The tale of Pygmalion, the master sculptor who creates a statue of his idolized woman Galatea and has Venus bring it to life, was told by the Roman poet Ovid in his work the “Metamorphoses.” It has been told again and again, down to George Bernard Shaw’s play of Professor Higgins’ creating the perfect lady (though perhaps GBS’s work “Pygmalion” is better known in its musical version of “My Fair Lady”). Yet Franz von Suppé’s operetta “My Beautiful Galatea” is a comic take on this myth, perhaps more in the spirit of Offenbach’s “Orpheus in the Underworld” and Weill’s “One Touch of Venus.” The twist here is that Galatea, far from being the perfect woman, becomes insufferable, and Pygmalion desires that she revert back to stone!
Bel Cantanti is an opera company with a unique mission, bringing rare operas to audiences, but with smaller orchestras (9 pieces and good sound mix) and reduced props (enhanced by slides with Art Nouveau and vintage photo looks). Far from a drawback, this can work to advantage to make opera more intimate and more approachable. Von Suppe’s operetta is given new life in its current vibrant production under the artistic direction and musical direction by the indefatigable Katerina Souvorova and directed by
Here it is set in the 1920’s, with flapper clothing for Galatea and a pin-striped suit for Midas, appropriately enough a businessman in the decade famous for Coolidge’s statement that “The business of America is business.” The surtitles, especially the introduction to the plot at the beginning, even remind one a bit of a 1920’s silent movie. Another 20’s-era reference: “You should go out and listen to some jazz!”
Kelly Curtin plays Galatea with brazen character just suited for the part, sly looks, and a magnificent voice, especially in the stunning aria just after she comes to life. This is likewise true of Alex Alburqueque who brings to the part of Midas excellent skills as a comedian as well as a soaring voice, as when he tries to seduce the recently awakened Galatea with jewellery in: “Seht den Schmuck, den ich für euch gebracht,” or more prosaically in English: “Look at the jewellery that I brought you.”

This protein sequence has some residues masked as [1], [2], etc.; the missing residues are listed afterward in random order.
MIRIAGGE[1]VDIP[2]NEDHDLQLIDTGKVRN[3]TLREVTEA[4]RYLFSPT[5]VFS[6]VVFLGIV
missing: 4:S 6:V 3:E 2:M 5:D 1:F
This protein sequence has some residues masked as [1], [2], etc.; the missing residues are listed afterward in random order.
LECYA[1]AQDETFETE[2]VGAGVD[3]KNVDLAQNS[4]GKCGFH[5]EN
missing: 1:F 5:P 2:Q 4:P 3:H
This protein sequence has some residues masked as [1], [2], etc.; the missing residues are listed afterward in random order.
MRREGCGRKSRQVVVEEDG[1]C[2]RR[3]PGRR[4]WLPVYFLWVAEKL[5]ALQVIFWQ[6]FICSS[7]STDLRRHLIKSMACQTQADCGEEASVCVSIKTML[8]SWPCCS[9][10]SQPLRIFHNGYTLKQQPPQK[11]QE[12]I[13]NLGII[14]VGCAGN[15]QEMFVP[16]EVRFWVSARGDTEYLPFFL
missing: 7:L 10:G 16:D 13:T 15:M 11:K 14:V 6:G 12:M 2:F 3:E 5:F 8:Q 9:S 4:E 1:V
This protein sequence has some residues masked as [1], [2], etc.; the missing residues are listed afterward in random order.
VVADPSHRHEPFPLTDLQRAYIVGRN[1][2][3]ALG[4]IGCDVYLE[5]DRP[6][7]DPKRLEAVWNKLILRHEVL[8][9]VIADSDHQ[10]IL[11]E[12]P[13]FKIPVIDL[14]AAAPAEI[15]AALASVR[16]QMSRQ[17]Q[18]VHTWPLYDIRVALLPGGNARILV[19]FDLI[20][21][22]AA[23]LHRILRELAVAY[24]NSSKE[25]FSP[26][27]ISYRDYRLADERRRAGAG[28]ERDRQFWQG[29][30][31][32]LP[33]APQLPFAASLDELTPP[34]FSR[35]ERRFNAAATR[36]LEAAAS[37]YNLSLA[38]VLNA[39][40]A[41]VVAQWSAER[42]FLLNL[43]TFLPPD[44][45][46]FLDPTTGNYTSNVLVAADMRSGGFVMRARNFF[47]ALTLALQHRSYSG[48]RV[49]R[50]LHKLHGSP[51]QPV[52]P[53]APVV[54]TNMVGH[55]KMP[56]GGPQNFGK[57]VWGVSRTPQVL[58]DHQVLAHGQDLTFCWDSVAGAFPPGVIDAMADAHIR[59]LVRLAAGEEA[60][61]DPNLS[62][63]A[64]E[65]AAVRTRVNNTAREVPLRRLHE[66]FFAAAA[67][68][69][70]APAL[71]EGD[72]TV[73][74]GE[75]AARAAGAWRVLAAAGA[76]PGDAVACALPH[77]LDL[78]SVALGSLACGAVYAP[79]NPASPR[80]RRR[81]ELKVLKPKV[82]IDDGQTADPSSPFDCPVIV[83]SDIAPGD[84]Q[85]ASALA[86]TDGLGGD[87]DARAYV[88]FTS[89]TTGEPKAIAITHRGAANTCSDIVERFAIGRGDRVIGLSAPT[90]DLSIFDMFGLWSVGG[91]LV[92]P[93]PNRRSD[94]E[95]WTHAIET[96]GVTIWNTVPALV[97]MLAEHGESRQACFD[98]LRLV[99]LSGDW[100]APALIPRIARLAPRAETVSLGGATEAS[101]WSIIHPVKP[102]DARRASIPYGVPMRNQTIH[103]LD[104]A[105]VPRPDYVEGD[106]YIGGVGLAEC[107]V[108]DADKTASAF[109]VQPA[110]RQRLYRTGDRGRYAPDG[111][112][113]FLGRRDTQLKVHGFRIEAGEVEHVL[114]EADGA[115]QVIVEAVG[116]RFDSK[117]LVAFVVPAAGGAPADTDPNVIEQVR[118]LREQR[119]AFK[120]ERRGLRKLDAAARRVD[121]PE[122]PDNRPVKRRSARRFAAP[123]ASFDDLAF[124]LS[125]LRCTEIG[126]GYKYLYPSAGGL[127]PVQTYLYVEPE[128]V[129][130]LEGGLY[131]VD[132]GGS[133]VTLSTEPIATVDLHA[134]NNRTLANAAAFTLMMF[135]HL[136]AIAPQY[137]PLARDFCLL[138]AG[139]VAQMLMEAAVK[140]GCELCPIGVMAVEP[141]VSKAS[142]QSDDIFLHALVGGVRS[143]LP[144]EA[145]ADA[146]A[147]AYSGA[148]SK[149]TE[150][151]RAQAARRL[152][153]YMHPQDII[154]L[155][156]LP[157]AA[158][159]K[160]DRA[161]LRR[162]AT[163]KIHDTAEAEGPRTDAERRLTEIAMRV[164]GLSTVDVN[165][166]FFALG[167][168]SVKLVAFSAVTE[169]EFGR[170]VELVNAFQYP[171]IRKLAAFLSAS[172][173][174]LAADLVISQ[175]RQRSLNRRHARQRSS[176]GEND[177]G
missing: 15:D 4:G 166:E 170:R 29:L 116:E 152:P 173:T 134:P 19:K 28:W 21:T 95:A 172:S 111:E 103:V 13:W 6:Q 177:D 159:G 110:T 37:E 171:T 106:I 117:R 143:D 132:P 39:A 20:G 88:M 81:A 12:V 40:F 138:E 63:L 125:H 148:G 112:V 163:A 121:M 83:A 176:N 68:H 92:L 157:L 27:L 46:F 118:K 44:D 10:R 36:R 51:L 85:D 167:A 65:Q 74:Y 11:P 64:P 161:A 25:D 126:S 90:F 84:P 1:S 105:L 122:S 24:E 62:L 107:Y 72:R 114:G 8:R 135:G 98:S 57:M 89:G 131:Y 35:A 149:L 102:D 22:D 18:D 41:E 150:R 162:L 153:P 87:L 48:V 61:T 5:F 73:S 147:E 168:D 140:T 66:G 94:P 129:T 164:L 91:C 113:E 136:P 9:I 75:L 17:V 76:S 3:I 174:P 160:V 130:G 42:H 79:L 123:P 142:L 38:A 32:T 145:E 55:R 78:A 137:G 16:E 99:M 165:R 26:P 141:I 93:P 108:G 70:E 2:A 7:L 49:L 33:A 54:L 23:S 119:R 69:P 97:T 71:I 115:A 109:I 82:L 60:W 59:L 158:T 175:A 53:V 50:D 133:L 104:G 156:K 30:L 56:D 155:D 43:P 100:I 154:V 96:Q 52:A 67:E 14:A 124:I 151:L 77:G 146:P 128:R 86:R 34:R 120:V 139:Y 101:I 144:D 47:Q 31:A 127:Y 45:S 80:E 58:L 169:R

This brings to mind a minor quibble: Why not perform the music in its native German instead of English? Using the original language is certainly the procedure when Bel Cantanti performs Russian opera, and Dr. Souvorova said in her informative introduction to this operetta that the translation is stodgy. For those who are not familiar with this operetta’s music, it sounds at times like Franz Lehar and at times like Gilbert and Sullivan, particularly in the “patter-song” performed by Galatea, Midas, and Pygmalion’s apprentice Ganymede (performed ably by Joseph Baker).
Adding to the proceedings is inclusion of The Olney Ballet. The ballet added movement, grace, and spectacle to the overall enjoyment of the production.
Viennese music is something of a tradition on New Year’s – and there are Viennese-style waltzes in the overture and elsewhere in the operetta to enjoy. We are on the threshold of the Vienna New Year’s Day Concert, so we can do letter better than say with Galatea in her drinking aria “Hell im Glas, da schäumt das duftige Nass” – “bright in the glass, fragrant liquid foams” – as we lift a glass in praise to this production: “Cheers!” Or more appropriately for the Viennese world of the play, “Prost!”
Running Time: 2 hours plus one 15 minute intermission.
“My Beautiful Galatea” is playing through January 6, 2019 at Randolph Road Theater. For more information, visit online.